How to configure remote logging from an Isilon OneFS cluster to a remote server

NOTE: This topic is part of the Uptime Information Hub.

 

Would  you like to configure your EMC® Isilon® cluster to send system  logs to your central syslog server or to an external syslog server like Splunk®  or Elasticsearch® for syslog data analysis? This article provides instructions on how to configure OneFS for this activity.

 

Configure OneFS for remote logging

 

The system logging daemon, syslogd, is used to collect  messages from a number of different programs. Typically, syslogd will log to a  local file, but it can also be configured to log over a network to a remote  logging server. The following steps show you how to configure OneFS to send system logs to a remote server.

 

Note: Make sure the remote server is set up to allow remote logging.

 

Send syslog events other than audit and protocol events to a remote server

  1. Open an SSH connection on any node in the  cluster and log on using the "root" account.
  2. Run the following command at the command line replacing <hostname/IP address> with the hostname or IP address of the remote server:
    isi_log_server add <hostname/IP address>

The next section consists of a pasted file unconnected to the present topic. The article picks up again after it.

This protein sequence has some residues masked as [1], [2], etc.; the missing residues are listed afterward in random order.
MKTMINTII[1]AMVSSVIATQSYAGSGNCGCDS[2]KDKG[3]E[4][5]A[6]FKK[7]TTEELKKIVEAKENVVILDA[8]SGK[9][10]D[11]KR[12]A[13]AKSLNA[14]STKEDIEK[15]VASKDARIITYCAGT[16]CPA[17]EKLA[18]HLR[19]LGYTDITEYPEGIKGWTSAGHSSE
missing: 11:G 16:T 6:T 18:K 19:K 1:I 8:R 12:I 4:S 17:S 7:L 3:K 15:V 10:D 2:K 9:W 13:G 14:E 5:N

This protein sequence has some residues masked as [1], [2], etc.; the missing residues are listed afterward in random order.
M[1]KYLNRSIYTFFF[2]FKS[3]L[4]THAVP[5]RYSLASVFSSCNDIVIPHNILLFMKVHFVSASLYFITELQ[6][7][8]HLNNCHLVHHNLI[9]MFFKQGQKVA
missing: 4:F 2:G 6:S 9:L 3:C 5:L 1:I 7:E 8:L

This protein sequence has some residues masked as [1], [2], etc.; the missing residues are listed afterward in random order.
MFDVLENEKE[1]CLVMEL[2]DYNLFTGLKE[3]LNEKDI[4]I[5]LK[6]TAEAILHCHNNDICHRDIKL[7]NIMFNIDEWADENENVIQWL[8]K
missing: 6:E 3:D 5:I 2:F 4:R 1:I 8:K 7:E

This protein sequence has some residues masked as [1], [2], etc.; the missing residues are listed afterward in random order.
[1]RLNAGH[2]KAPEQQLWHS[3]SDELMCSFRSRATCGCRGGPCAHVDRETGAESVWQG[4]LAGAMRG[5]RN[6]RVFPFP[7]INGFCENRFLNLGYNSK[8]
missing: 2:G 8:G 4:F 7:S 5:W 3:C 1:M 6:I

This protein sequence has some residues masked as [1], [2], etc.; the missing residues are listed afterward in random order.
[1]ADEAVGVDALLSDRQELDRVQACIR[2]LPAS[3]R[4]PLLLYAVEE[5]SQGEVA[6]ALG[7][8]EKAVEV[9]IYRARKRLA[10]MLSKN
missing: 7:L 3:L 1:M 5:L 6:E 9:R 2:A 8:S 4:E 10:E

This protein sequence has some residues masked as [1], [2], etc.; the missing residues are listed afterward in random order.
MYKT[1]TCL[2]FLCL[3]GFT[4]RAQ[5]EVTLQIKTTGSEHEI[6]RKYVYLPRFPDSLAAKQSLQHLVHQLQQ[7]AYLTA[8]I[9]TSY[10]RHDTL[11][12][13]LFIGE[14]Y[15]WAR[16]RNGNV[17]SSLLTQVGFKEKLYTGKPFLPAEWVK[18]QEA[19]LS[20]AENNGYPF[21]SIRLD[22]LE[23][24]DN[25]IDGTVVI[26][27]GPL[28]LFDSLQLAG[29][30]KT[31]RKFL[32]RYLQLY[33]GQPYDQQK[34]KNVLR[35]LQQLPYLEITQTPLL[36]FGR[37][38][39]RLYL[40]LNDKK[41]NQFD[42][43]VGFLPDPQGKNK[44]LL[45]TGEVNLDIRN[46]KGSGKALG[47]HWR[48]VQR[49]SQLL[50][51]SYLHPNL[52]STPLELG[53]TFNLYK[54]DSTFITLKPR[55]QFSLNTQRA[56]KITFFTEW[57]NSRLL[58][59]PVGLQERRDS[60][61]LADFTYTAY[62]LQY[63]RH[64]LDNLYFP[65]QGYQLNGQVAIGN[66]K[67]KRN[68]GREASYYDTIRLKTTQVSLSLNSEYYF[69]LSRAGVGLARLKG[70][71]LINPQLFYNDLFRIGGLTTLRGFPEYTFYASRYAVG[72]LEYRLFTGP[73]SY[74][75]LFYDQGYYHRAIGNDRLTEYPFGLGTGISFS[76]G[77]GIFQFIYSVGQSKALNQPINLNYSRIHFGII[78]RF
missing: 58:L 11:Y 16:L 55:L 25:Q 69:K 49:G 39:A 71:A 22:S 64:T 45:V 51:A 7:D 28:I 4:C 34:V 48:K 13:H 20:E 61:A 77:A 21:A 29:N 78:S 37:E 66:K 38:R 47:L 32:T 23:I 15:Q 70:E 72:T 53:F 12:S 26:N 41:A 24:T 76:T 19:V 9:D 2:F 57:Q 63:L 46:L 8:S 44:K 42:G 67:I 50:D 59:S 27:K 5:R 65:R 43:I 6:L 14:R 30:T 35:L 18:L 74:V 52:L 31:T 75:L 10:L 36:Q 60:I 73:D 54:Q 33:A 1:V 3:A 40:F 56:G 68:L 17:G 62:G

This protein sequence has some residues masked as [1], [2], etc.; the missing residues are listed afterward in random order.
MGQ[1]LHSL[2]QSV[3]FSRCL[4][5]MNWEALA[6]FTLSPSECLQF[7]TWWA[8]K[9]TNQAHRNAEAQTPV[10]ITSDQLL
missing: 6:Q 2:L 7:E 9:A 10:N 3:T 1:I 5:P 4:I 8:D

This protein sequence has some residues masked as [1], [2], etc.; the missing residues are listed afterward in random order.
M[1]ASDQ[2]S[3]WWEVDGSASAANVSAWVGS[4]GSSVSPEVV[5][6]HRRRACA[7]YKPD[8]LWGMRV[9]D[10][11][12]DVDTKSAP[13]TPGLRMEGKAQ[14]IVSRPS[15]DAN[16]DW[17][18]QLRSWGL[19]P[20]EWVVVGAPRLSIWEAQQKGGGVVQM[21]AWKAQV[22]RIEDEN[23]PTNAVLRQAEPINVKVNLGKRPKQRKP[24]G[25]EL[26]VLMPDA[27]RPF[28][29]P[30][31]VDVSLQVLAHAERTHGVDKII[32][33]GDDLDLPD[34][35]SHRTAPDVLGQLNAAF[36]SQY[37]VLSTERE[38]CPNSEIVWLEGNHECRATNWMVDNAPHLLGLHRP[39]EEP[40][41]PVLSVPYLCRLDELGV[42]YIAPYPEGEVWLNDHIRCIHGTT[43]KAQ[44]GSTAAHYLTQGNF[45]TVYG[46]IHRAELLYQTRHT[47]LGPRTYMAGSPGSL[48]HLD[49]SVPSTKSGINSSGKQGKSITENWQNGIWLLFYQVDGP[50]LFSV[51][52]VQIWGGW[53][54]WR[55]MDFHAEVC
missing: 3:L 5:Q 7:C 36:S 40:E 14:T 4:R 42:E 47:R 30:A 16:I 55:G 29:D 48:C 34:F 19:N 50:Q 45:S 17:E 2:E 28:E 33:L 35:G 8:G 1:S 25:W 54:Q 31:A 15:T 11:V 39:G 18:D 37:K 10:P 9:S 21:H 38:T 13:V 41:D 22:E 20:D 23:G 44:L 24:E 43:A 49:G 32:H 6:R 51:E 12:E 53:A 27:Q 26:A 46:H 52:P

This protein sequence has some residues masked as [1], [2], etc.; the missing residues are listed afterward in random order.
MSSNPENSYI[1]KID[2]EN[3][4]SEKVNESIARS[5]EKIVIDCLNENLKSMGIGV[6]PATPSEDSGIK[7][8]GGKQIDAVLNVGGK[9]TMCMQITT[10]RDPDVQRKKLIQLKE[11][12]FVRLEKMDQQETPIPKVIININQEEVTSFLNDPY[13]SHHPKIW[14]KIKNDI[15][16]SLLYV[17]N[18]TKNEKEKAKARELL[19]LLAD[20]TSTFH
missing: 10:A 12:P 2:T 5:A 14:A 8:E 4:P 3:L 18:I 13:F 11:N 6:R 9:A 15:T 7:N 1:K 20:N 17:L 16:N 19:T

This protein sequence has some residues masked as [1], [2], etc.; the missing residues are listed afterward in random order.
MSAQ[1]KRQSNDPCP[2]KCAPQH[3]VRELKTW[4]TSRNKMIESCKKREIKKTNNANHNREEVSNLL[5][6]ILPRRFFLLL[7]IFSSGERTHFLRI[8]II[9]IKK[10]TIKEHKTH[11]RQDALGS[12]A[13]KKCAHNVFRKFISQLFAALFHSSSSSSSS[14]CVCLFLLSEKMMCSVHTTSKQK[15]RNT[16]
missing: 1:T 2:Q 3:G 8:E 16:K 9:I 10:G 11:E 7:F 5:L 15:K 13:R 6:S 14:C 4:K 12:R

3. You can also add the filtering syntax in the command as follows:
    isi_log_server add <hostname/IP address> <filter>
       
        The default filtering syntax is:
    '*.warn;*.notice;kern.*;ifs.info;istat.none'
       
        For example, you can configure all syslog level 4 warning messages with the  following:
    isi_log_server add <hostname/IP address> '*.warn;'

Notes:

  • This setting will persist throughout node or cluster reboots.
  • IPv6 addresses are supported only in OneFS 8.0 and later.

 

Send audit and protocol syslog events to a remote server

 

Currently the isi_log_server  command will not modify the audit and protocol part of the syslog configuration. However, by applying custom filters, you can forward these entries to the remote system.

 

You can enable remote logging of syslog events for audit and protocol activity by editing the /etc/mcp/templates/syslog.conf file so that those syslog events are sent to a defined server.

 

IMPORTANT: Do not edit the /etc/syslog.conf file. This file is automatically generated and should not be edited directly.

Use the following procedure to send audit and protocol syslog events to a remote server. These steps must be followed in order.

CAUTION: Improper editing of the /etc/mcp/templates/syslog.conf file could disable logging or have other unexpected results.

    1. Open an SSH connection on any node in the cluster and log on using the "root" account.
    2. Run the following command to back up the /etc/mcp/templates/syslog.conf file:
      cp /etc/mcp/templates/syslog.conf  /etc/mcp/templates/syslog.conf.bku1
    3. Open the /etc/mcp/templates/syslog.conf file in a text editor such as vi, edit, or nano.
    4. Add a custom filter with your syslog host. For example:
      *.warn;*.notice;kern.*;ifs.info;istat.none  @<hostname/IP address>
         
          A filter of *.* will  generate a lot of traffic.
    5. To enable remote logging of syslog events for configuration and protocol auditing, find these sections of the /etc/mcp/templates/syslog.conf file.